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US and Japan do not think that China will find the wreckage of a missing Japanese F-35
Top U.S. and Japanese defense officials are downplaying the possibility that the Chinese military could recover the wreckage of a Japanese F-35A that crashed on April 9 in the Pacific Ocean.
The Joint Strike Fighter disappeared from radar about 85 miles east of Honshu, Japan's main island. Although ships and aircraft have spotted some debris in the area where the plane is believed to have crashed, both the wreckage and pilot remain missing.
Acting Defense Secretary Patrick Shanahan and his Japanese counterpart both said they are not concerned the Chinese could get to the F-35A first.
"We're supporting the investigation there, the incident," Shanahan said on Friday shortly before meeting with Japanese Defense Minister Takeshi Iwaya at the Pentagon. "The Japanese have the lead there and we're working very collaboratively with them. We've got a capability if what they have doesn't prove to be sufficient."
Iwaya was even more emphatic, saying the Japanese government is not entertaining the possibility that the F-35A wreckage could be recovered by the Chinese.
"We are conducting surveillance and warning activities so we can identify and find the missing aircraft," Iwaya told reporters at the beginning of his meeting with Shanahan.
Despite its main glitches, the F-35 is the most advanced aircraft flying today. It is designed to defeat the most sophisticated Russian and Chinese air defenses, making it a tempting target for both countries' intelligence services.
The idea that Russia or China could recover the crashed Japanese F-35 is not entirely implausible. In 1974, the CIA tried to raise a sunken Soviet submarine as part of a covert operation. The cover story was that the ship built for the operation belonged to billionaire Howard Hughes, who supposedly wanted to mine the sea floor.
The Hughes Glomar Explorer used a giant claw to retrieve the submarine, but the Soviet boat broke up on the way to the surface, and the CIA only recovered a small portion of it.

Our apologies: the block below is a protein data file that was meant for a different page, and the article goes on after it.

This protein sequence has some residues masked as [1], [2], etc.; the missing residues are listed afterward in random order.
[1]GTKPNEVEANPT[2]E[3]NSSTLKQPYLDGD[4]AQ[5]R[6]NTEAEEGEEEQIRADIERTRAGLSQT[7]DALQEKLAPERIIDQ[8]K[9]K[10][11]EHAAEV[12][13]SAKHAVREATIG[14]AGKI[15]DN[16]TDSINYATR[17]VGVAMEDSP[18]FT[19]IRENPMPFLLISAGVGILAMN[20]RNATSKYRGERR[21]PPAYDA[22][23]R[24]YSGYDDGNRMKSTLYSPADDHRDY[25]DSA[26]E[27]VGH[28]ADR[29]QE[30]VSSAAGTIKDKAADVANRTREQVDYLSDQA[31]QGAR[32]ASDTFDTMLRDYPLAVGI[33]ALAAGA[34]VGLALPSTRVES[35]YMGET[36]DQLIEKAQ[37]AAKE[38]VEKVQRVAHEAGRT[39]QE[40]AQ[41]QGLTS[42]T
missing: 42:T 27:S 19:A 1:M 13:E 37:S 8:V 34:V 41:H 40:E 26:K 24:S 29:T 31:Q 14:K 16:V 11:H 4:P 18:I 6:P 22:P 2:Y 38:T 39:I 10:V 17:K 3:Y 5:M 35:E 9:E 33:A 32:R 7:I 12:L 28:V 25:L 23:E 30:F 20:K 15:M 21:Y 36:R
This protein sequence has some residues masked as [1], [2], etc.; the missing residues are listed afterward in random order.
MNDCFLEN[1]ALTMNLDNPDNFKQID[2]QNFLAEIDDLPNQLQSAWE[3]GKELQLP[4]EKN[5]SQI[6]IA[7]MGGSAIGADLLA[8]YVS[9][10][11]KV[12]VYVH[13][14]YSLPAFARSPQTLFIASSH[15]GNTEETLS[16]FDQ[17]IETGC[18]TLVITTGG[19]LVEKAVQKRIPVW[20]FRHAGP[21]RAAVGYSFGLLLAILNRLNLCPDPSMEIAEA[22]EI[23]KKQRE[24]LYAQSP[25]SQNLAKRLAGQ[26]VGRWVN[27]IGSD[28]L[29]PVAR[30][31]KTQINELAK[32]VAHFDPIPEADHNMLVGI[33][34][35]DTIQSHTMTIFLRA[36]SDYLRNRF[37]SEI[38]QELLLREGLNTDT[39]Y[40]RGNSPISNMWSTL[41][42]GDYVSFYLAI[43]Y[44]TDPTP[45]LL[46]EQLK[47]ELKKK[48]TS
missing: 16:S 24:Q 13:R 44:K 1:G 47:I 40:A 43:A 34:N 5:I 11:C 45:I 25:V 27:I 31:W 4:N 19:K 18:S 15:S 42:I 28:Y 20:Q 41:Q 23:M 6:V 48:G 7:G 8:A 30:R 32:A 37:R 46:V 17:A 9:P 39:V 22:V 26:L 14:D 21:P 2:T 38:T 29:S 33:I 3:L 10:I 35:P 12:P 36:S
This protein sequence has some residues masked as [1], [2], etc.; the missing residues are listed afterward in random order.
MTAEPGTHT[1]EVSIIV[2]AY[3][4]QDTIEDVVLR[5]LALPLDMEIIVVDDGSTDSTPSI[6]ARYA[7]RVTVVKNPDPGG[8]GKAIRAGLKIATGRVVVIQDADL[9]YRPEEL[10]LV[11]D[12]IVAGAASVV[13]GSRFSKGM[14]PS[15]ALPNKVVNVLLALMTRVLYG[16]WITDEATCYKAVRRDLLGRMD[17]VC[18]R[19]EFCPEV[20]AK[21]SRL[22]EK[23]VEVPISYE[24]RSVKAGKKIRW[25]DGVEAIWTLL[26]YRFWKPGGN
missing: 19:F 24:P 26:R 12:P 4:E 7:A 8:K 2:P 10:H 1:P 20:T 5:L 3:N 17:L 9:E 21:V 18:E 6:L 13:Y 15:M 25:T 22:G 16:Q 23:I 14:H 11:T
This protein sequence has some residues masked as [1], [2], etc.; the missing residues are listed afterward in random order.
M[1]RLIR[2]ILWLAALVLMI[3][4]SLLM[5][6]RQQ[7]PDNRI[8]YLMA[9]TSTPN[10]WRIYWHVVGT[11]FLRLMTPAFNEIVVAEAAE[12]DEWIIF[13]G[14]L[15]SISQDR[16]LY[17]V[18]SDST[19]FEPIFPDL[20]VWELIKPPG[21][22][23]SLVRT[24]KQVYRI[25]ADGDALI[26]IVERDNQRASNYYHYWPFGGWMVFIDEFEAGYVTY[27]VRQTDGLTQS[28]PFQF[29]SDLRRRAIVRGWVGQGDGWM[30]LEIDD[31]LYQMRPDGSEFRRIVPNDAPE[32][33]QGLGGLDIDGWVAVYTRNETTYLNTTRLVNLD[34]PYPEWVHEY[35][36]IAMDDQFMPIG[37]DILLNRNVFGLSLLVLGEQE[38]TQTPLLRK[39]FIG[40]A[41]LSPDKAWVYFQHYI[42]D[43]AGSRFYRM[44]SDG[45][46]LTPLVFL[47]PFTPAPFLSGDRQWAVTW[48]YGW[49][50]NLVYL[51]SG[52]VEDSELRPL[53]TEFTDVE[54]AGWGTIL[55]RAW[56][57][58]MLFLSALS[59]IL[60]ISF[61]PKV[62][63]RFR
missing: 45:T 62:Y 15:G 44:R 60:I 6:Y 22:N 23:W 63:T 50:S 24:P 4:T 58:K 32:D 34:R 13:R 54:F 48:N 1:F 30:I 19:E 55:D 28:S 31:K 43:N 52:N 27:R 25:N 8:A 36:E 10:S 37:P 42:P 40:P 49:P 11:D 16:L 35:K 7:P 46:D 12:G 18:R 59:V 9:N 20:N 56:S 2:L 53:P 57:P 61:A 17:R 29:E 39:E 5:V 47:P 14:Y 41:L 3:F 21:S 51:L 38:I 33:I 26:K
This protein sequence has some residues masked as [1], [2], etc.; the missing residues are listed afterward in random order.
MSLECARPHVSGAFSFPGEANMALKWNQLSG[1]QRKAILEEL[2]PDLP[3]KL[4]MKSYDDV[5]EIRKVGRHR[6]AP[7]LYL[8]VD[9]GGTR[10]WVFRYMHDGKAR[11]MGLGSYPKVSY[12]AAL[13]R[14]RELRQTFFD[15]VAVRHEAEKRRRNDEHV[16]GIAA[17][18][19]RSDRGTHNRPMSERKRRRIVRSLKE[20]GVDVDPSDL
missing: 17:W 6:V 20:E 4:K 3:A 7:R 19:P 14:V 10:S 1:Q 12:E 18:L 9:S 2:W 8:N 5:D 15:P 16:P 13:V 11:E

In 1992, then-CIA Director Robert Gates informed Russian President Boris Yeltsin about the operation, during which the bodies of Soviet sailors found in the submarine's wreckage were buried at sea with full honors.
SEE ALSO: Japanese F-35 investigators, baffled by the crash, face a daunting salvage operation ahead
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WASHINGTON (Reuters) - U.S. Defense Secretary Mark Esper said on Friday that no U.S. troops will take part in enforcing the so-called safe zone in northern Syria and the United States "is continuing our deliberate withdrawal from northeastern Syria."
Turkish President Tayyip Erdogan earlier on Friday said Turkey will set up a dozen observation posts across northeast Syria, insisting that a planned "safe zone" will extend much further than U.S. officials said was covered under a fragile ceasefire deal.
On Tuesday at the Association of the U.S. Army's annual conference, Army families had the opportunity to tell senior leaders exactly what was going on in their worlds — an opportunity that is, unfortunately, all too rare.
A new documentary series about Clint Lorance pits the infantry officer convicted of murder against his former soldiers
The fog of war, just kills, and war crimes are the focus of a new documentary series coming to STARZ. Titled Leavenworth, the five-part series profiles 1st Lt. Clint Lorance, the Army infantry officer who was convicted on murder charges for ordering his soldiers to fire on three unarmed Afghan men on a motorcycle, killing two and wounding the third, while deployed to the Zhari district in Kandahar province, on July 2, 2012.
A big stereotype surrounding U.S. service members and veterans is that they are defined only by their military service, from buying "Dysfunctional Veteran" t-shirts to playing hard-boiled, high-octane first-person shooters like Battlefield and Call of Duty (we honestly have no idea where anyone could get that impression).
But the folks at OSD (formerly called Operation Supply Drop), a non-profit veteran service organization that aims to help troops and vets connect with each other through free video games, service programs and other activities, recently found that most of the gamers they've served actually prefer less military-centric fare like sports games and fantasy RPGs.
CEYLANPINAR, Turkey (Reuters) - Shelling could be heard at the Syrian-Turkish border on Friday morning despite a five-day ceasefire agreed between Turkey and the United States, and Washington said the deal covered only a small part of the territory Ankara aims to seize.
Reuters journalists at the border heard machine-gun fire and shelling and saw smoke rising from the Syrian border battlefield city of Ras al Ain, although the sounds of fighting had subsided by mid-morning.
The truce, announced on Thursday by U.S. Vice President Mike Pence after talks in Ankara with Turkish President Tayyip Erdogan, sets out a five-day pause to let the Kurdish-led SDF militia withdraw from an area controlled by Turkish forces.
The SDF said air and artillery attacks continued to target its positions and civilian targets in Ral al Ain.
"Turkey is violating the ceasefire agreement by continuing to attack the town since last night," SDF spokesman Mustafa Bali tweeted.
The Kurdish-led administration in the area said Turkish truce violations in Ras al Ain had caused casualties, without giving details.